The well-known expression “on the shoulders of giants” has seldom been more appropriate than for the challenges and opportunities facing the energy industry.
The Norwegian petroleum industry is experiencing enormous activity with many new developments and upgrades and modifications to existing installations. At the same time, the industry faces gigantic challenges with demands to reduce carbon emissions in production and at the same time be a safe and stable energy exporter. In 2022, Norway became Europe’s largest supplier of gas to Europe, a position the country will hold for the foreseeable future.
Throughout history, Norway has been a pioneering country when it comes to technology development and technology adoption within offshore operations. The operators have been willing to test solutions and technologies prepared by contractors and suppliers. International players, therefore, look to Norway to explore technologies that can be implemented in their own petroleum fields.
Norwegian sea wind – on the shoulders of giants
In 1675, Isaac Newton wrote, “If I have seen farther, it is because I have stood on the shoulders of giants.” By this, he meant that his own research was made possible because he was able to use the existing knowledge.
Europe has mainly developed bottom-fixed offshore wind farms in recent decades. 80 percent of the wind resources on the continent are located in areas with a water depth of 60 meters or deeper, where fixed offshore wind farms are not economically profitable and the solution is floating offshore wind farms. The market for floating offshore wind farms is therefore huge. Norway is a pioneer in the field of floating offshore wind and has come the furthest in development.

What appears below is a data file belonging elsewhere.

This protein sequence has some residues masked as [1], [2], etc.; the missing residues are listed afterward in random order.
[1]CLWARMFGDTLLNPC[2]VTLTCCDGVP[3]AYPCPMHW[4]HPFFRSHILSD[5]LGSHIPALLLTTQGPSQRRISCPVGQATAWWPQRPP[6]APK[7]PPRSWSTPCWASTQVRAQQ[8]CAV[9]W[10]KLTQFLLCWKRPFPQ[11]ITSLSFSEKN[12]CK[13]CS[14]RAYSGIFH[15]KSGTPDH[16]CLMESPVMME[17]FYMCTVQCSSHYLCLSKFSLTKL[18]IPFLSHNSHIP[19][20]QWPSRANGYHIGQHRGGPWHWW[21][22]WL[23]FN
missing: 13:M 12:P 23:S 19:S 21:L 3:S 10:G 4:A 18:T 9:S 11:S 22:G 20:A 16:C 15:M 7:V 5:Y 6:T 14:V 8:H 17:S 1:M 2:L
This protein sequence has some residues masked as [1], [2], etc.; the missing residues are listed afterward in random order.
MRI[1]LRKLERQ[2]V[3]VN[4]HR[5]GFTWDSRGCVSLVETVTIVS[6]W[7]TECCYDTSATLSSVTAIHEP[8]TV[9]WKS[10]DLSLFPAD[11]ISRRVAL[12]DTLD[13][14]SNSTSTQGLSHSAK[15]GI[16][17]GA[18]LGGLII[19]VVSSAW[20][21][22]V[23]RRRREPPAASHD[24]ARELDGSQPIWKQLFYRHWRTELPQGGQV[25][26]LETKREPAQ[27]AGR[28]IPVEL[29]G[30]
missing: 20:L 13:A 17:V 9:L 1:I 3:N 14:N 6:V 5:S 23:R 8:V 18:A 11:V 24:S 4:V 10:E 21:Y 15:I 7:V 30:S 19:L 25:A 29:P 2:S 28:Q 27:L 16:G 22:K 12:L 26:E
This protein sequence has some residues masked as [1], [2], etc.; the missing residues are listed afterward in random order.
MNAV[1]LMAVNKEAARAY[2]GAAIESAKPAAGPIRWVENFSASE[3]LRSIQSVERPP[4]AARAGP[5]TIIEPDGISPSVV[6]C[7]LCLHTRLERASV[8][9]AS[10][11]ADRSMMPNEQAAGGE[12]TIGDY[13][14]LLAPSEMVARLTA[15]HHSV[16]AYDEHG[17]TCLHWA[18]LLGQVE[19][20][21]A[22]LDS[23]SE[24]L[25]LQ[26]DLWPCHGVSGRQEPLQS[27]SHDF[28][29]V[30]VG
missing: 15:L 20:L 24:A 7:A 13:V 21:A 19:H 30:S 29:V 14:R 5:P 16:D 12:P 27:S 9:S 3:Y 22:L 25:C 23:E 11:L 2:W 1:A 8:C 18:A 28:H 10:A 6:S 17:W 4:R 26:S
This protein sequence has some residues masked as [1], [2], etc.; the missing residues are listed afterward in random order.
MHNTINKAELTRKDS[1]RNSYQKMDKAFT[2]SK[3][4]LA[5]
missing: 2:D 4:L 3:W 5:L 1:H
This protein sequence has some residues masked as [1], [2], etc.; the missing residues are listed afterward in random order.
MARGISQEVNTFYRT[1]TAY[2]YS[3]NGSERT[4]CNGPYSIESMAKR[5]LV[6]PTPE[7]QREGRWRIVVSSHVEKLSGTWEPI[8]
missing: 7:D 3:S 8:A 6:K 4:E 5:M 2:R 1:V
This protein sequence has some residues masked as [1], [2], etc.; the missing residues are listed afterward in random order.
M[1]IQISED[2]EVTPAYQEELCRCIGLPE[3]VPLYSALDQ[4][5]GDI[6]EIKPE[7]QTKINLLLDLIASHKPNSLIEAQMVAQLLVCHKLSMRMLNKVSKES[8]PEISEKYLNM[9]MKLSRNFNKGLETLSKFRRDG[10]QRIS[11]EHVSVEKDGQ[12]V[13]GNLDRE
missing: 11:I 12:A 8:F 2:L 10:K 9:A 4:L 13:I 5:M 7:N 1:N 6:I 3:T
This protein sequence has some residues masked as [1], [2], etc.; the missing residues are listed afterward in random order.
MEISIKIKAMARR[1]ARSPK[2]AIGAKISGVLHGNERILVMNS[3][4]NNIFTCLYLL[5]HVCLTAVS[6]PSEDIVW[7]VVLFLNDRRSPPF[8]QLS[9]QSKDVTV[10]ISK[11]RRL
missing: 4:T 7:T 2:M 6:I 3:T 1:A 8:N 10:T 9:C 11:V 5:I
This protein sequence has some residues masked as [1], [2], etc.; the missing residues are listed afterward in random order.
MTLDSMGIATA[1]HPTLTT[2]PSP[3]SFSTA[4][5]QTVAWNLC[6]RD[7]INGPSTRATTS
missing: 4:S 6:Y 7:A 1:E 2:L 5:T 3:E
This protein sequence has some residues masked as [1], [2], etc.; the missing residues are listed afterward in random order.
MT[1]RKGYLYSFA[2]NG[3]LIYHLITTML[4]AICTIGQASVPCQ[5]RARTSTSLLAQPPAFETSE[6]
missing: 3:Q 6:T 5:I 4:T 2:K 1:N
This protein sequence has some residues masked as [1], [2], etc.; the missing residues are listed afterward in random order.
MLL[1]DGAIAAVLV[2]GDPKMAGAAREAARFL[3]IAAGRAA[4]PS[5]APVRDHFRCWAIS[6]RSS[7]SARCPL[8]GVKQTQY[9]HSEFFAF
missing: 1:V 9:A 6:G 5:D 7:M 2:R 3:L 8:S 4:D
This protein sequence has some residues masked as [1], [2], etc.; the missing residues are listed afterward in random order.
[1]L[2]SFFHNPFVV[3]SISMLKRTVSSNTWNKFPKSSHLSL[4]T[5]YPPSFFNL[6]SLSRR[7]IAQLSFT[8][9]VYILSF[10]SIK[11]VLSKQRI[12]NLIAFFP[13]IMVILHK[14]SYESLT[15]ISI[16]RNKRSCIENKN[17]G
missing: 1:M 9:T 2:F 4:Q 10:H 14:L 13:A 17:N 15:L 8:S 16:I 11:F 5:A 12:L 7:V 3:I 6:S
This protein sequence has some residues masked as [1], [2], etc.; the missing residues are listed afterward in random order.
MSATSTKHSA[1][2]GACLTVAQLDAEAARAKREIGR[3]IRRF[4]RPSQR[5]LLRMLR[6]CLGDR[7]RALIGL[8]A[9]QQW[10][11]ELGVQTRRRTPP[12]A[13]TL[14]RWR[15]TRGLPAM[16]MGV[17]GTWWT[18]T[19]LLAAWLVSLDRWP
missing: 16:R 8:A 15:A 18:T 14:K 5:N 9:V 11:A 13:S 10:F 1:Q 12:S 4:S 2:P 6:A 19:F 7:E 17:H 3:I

The development of the oil industry and other maritime businesses over the past 50 years has given Norway a unique competence for offshore operations, which will be able to make Norway a leading player in floating offshore wind.
Equinor is already in the process of developing the world’s largest floating offshore wind farm, Hywind Tampen with 11 turbines, and together with partners has expressed a desire to develop Trollvind – a floating wind farm more than ten times larger than Hywind Tampen.
Investments of up to 900 billion
Now politicians, builders and other stakeholders have really opened their eyes to offshore wind, and especially floating offshore wind. The announcement of the first phase of Sørlige Nordsjø II and Utsira Nord is planned for the first quarter of 2023, with subsequent allocation of the areas during the year. It will trigger an enormous interest in offshore wind and Norwegian suppliers will seriously see what opportunities lie in the new market. One of the leading offshore wind consortia, Norseman, announces developments of NOK 33 billion if they win the battle for the development of 1.4 GW at Sørlige North Sea II. Half of the investments are estimated to go to Norwegian suppliers, while the other half is expected to go to international suppliers.
The stated goals for Norwegian offshore wind represent projects worth hundreds of billions of NOK in floating and fixed offshore wind projects in the coming years. According to current estimates, the development of offshore wind farms of 30 gigawatts will require investments of NOK 750 – 900 billion. In addition to ongoing annual costs of NOK 12.5 billion annually (OPEX). The market is enormous.
The theme at OTD ENERGY 2023 in Stavanger is “on the shoulders of giants” pointing to the experience the Norwegian petroleum industry has had through offshore operations for 50 years. Norway must be a pioneering country in the development of the petroleum industry, and at the same time use this knowledge to be able to develop the national and international offshore wind industry.
OTD ENERGY focuses on the further development of the traditional petroleum industry and at the same time how we can use this knowledge to build up a leading industry for offshore offshore wind, both nationally and internationally.